"Marketer's Note" is a regular column informing marketers about the rapidly evolving, digital marketing technology ecosystem.
This week it is written by Melissa Parrish, Executive Director, AdExchanger Research.
Reading about Reddit’s struggle to find its stride – both from a culture and advertising standpoint – left me feeling a little nostalgic and a little disappointed. Nostalgic because from 2000-2005 I held a bunch of different roles at Bolt.com, a site that we would now call a social network, but which before Facebook, MySpace and even Friendster we called an “online community.” Disappointed because it sounds like today’s marketers still struggle with understanding how large and fiercely loyal social audiences can be valuable – even if they’re anonymous.
Bolt’s audience, like Reddit’s, was entirely anonymous. In fact, the whole point at Bolt was that an online platform gave teens and young adults a place where they could experiment with ideas and interests that weren’t part of their offline identities. People spent hours and hours on Bolt, talking with other members they only knew by their usernames, but forging friendships that have lasted straight through to today. And because we gave them a place to do that, they trusted us and were loyal, too.
That gave us a unique opportunity with marketers, much like Reddit has now. Sure, we sold ads. But we also sold highly custom packages and programs that we created with our clients to make sure that we could help them reach their goals and add value to the community.
One of these custom programs grew out of a need that already existed in the health category of the site. One subsection, kind of like a sub-Reddit but with editorial content and games as well as message boards, was reserved for girls to help each other out as they navigated uncomfortable or embarrassing questions about their maturing bodies and minds. Our community moderators participated in all of Bolt’s activity and swept every post to keep the conversations flowing and free of TOS violations, but we didn’t have health experts on staff to answer these girls’ questions.
One of our clients did have this expertise and we pitched a program that would allow them to participate in the forum as a branded member. Initially they were concerned about being associated with embarrassment, ickiness or frank talk. But the brand realized it had an opportunity to help its core customer and establish itself as a trusted expert.
That ended up being one of Bolt’s most endearing client relationships and one of our members’ most frequented subcategories. But other brands weren’t as progressive. Some just wanted to get popular members to stamp their logo on their profiles and call it an “influencer strategy.” Some tried to pose as regular users just to promote their brands, just as some marketers are apparently doing on Reddit. And some would work with us on subcommunities they could use as quasi-focus groups, but never actually intended to do anything with the feedback they got.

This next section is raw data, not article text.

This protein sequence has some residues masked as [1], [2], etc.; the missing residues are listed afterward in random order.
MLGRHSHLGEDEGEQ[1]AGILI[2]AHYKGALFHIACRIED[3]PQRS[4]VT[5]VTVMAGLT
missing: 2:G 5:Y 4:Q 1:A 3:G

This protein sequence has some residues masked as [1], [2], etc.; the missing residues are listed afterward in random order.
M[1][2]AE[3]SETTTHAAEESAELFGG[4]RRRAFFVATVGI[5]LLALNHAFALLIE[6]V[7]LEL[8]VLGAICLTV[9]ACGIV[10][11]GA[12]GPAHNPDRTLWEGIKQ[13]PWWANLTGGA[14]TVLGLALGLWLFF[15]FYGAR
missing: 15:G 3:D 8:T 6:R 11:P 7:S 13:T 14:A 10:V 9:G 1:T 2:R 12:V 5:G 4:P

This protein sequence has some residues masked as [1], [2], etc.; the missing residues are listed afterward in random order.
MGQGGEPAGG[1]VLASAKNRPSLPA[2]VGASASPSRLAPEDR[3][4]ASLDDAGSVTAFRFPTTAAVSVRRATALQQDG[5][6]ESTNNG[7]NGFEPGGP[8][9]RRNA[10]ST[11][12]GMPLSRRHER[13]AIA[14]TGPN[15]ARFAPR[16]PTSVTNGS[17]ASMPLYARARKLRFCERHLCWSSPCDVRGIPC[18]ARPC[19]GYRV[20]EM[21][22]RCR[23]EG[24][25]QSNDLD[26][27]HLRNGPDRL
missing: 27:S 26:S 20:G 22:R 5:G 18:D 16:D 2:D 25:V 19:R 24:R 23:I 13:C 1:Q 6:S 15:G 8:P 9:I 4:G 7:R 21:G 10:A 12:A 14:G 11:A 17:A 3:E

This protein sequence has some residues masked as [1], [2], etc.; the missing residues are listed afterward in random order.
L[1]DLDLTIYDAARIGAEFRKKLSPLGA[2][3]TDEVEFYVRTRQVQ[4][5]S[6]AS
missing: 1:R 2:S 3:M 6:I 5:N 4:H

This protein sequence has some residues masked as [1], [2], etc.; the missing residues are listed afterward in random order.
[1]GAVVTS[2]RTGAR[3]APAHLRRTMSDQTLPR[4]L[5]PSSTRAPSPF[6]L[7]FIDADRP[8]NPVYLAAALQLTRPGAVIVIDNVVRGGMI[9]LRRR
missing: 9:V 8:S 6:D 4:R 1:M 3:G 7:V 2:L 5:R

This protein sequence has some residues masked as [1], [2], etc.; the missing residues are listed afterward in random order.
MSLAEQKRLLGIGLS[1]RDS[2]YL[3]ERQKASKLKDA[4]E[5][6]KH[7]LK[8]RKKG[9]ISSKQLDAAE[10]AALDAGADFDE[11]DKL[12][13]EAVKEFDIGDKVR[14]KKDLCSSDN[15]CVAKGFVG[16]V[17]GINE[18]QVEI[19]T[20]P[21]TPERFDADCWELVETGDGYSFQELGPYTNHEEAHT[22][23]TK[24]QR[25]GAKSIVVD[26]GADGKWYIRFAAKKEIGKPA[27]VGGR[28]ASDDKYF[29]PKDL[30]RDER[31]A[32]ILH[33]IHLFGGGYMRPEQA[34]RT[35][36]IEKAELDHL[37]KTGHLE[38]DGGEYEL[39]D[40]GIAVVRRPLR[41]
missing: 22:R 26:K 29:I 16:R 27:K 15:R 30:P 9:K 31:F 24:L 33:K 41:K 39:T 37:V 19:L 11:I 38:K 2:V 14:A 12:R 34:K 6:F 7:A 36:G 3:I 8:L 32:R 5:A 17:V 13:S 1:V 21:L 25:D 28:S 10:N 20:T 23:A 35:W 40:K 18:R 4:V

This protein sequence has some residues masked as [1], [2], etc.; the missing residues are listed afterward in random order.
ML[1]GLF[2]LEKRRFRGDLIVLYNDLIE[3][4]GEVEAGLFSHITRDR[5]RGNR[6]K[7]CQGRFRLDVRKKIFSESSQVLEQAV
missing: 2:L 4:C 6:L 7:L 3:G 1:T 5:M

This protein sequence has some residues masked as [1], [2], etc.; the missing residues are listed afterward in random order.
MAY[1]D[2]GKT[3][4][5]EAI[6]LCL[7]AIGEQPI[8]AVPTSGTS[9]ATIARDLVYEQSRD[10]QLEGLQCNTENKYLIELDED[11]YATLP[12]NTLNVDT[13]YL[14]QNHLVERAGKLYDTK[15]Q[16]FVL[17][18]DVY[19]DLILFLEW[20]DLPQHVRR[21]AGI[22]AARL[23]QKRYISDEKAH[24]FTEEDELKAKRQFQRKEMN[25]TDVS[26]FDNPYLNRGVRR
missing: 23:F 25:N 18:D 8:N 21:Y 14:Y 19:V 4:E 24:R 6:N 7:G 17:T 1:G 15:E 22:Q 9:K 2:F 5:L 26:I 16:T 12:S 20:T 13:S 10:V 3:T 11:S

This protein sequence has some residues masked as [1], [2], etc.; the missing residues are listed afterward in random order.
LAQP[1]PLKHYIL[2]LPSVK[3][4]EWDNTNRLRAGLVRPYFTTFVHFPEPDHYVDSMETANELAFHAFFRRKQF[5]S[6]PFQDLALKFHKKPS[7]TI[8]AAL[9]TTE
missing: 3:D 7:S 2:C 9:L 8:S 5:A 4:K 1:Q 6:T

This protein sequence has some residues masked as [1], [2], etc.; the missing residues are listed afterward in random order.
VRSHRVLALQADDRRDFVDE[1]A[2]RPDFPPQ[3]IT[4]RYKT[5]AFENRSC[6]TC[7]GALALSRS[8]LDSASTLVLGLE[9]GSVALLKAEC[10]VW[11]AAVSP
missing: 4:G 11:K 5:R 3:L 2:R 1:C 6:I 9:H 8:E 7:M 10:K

Now that it looks like the cycle is repeating with one of the world’s largest remaining anonymous communities, here are three things to consider if you’re a marketer thinking about a bespoke social program on a platform like Reddit:
- Pretending to be a normal user in these communities almost always fails. Long-standing members can spot a fraud from a mile away. In fact, most of these communities are so tight that they know the moderators personally too, and will report you before the moderators even log on for the day. Worse: Communities with this kind of loyalty also have long collective memories. If you really make a fool of yourself, it’s not going to blow over like it might if you made a Twitter blunder.
- If you’re going to ask questions, you have to care about the answers. If what you need is to improve brand recognition or purchase intent, a program where you ask for feedback about your products is the wrong way to go. There may be some virality if what you’re asking users to evaluate is especially interesting, but if your request for feedback is insincere and you don’t intend to do anything with it, well, revisit my comments in No. 1.
- If you’re going to answer questions, you have to actually want to help. A short list of canned responses that highlight your brand without actually answering the question won’t help anybody. If you don’t have experts, or if your legal and PR teams are nervous about unleashing them in a community you don’t own, this isn’t the program for you.
As you can tell, this stuff is still close to my heart. I know from experience that anonymous communities can be a huge boon to marketers beyond just banner ads, but you have to know what you want to accomplish and you have to think of it as a partnership rather than a media buy – a partnership between you, the platform and the community.